May — North Wilkesboro Speedway is back. Abandoned by NASCAR in 1996, the track’s revival reaches its peak May 21 when the Cup All-Star Race comes to town, putting Cup cars on one of stock car racing’s oldest tracks for the first time in a quarter century.

June — The June 11 Sonoma road course race will end 17 consecutive weeks of racing for the Cup Series. The schedule’s only break is the following weekend, with racing resuming June 25 at Nashville Superspeedway. Sonoma last year opened the door for the first Cup win by Daniel Suarez.

July — The July holiday weekend will offer one of the biggest experiments in the history of NASCAR. For the first time, Cup cars will race through the streets of a major city, in this case Chicago on July 2. If the race is a success, similar events could follow on future schedules.

August — The Aug. 26 race at Daytona is the final chance for drivers to qualify for the playoffs, ratcheting up the tension of the late-summer race considerably.

September — The Cup playoffs open with the Southern 500, making Darlington Raceway a key element in determining which drivers have easier roads in advancing to the next round.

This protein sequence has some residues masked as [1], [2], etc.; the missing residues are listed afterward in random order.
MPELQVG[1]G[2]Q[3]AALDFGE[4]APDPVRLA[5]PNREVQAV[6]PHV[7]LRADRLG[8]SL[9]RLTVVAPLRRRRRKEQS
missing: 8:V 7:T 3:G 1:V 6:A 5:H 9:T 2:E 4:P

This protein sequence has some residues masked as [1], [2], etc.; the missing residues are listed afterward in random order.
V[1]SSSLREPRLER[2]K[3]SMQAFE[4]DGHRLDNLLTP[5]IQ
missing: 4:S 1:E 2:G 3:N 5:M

October — The Oct. 29 Martinsville race is the last chance to earn a spot in the Championship Four with a race victory. Christopher Bell did it last year in a zany finish.

November — Phoenix. The desert. Four drivers, four cars and four teams for the championship.

 

Trackhouse Racing picks up additional sponsorship from Kubota

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Trackhouse Racing announced Friday that it has picked up additional sponsorship for drivers Ross Chastain and Daniel Suarez from Kubota Tractor Corp. for the 2023 season.

Kubota sponsored Chastain’s No. 1 Chevrolet last October at Homestead-Miami Speedway. It is expanding its sponsorship to six races for the new season.

Chastain will race with Kubota sponsorship at Auto Club Speedway, Phoenix Raceway, New Hampshire Motor Speedway, Kansas Speedway and Homestead-Miami. Suarez’s Chevrolet will carry Kubota livery at Texas Motor Speedway.

MORE: Friday 5: Legacy seeks breakout year in 2023

The team also announced that a $10,000 donation will be made to Farmer Veteran Coalition for each Kubota-sponsored race in which Chastain finishes in the top 10. The FVC assists military veterans and current armed services members who have an interest in farming.

“The sponsorship from Kubota is especially meaningful to me because it allows me to use my platform to shine a bright light on agriculture and on the men and women who work so hard to feed all of us,” said Chastain, whose family owns a Florida watermelon farm.